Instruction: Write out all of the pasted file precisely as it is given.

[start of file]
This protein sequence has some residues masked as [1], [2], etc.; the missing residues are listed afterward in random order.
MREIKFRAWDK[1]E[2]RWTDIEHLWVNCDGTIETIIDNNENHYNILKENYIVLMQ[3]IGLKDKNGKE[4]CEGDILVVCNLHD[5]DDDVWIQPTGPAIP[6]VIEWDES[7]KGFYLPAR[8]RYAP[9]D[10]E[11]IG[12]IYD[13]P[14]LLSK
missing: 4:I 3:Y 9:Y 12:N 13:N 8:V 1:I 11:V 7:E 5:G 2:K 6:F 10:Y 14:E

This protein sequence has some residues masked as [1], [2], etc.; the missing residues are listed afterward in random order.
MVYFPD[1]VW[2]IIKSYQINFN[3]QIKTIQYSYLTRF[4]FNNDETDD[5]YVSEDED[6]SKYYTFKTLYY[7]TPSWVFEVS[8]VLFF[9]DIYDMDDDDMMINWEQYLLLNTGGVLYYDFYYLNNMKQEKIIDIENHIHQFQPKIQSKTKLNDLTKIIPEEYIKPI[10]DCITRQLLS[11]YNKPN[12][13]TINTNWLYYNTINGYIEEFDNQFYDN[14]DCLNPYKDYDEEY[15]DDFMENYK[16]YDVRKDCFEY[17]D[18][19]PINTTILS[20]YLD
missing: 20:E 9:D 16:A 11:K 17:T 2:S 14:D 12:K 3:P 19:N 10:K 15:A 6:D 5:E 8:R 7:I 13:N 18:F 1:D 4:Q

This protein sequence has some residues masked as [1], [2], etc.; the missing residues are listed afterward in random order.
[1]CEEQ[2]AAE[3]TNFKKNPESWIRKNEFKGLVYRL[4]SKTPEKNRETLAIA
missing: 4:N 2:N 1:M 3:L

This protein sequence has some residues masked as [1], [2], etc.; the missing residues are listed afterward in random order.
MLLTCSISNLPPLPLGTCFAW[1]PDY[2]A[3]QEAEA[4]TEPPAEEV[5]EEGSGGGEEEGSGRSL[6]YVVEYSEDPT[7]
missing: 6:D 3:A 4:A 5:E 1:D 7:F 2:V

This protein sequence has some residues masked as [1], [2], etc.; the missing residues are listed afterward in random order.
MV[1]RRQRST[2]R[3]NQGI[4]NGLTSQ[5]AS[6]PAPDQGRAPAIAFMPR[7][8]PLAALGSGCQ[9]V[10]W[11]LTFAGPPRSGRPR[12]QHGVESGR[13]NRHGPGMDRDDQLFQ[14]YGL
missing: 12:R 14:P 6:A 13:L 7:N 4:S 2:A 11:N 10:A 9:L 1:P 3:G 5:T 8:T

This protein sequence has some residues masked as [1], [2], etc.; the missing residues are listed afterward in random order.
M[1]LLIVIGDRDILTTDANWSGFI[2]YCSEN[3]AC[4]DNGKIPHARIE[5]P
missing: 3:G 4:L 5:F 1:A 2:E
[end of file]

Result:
This protein sequence has some residues masked as [1], [2], etc.; the missing residues are listed afterward in random order.
MREIKFRAWDK[1]E[2]RWTDIEHLWVNCDGTIETIIDNNENHYNILKENYIVLMQ[3]IGLKDKNGKE[4]CEGDILVVCNLHD[5]DDDVWIQPTGPAIP[6]VIEWDES[7]KGFYLPAR[8]RYAP[9]D[10]E[11]IG[12]IYD[13]P[14]LLSK
missing: 4:I 3:Y 9:Y 12:N 13:N 8:V 1:I 11:V 7:E 5:G 2:K 6:F 10:Y 14:E

This protein sequence has some residues masked as [1], [2], etc.; the missing residues are listed afterward in random order.
MVYFPD[1]VW[2]IIKSYQINFN[3]QIKTIQYSYLTRF[4]FNNDETDD[5]YVSEDED[6]SKYYTFKTLYY[7]TPSWVFEVS[8]VLFF[9]DIYDMDDDDMMINWEQYLLLNTGGVLYYDFYYLNNMKQEKIIDIENHIHQFQPKIQSKTKLNDLTKIIPEEYIKPI[10]DCITRQLLS[11]YNKPN[12][13]TINTNWLYYNTINGYIEEFDNQFYDN[14]DCLNPYKDYDEEY[15]DDFMENYK[16]YDVRKDCFEY[17]D[18][19]PINTTILS[20]YLD
missing: 20:E 9:D 16:A 11:K 17:T 2:S 14:D 12:K 3:P 19:N 10:K 15:A 6:D 5:E 8:R 7:I 13:N 18:F 1:D 4:Q

This protein sequence has some residues masked as [1], [2], etc.; the missing residues are listed afterward in random order.
[1]CEEQ[2]AAE[3]TNFKKNPESWIRKNEFKGLVYRL[4]SKTPEKNRETLAIA
missing: 4:N 2:N 1:M 3:L

This protein sequence has some residues masked as [1], [2], etc.; the missing residues are listed afterward in random order.
MLLTCSISNLPPLPLGTCFAW[1]PDY[2]A[3]QEAEA[4]TEPPAEEV[5]EEGSGGGEEEGSGRSL[6]YVVEYSEDPT[7]
missing: 6:D 3:A 4:A 5:E 1:D 7:F 2:V

This protein sequence has some residues masked as [1], [2], etc.; the missing residues are listed afterward in random order.
MV[1]RRQRST[2]R[3]NQGI[4]NGLTSQ[5]AS[6]PAPDQGRAPAIAFMPR[7][8]PLAALGSGCQ[9]V[10]W[11]LTFAGPPRSGRPR[12]QHGVESGR[13]NRHGPGMDRDDQLFQ[14]YGL
missing: 12:R 14:P 6:A 13:L 7:N 4:S 2:A 11:N 10:A 9:L 1:P 3:G 5:T 8:T

This protein sequence has some residues masked as [1], [2], etc.; the missing residues are listed afterward in random order.
M[1]LLIVIGDRDILTTDANWSGFI[2]YCSEN[3]AC[4]DNGKIPHARIE[5]P
missing: 3:G 4:L 5:F 1:A 2:E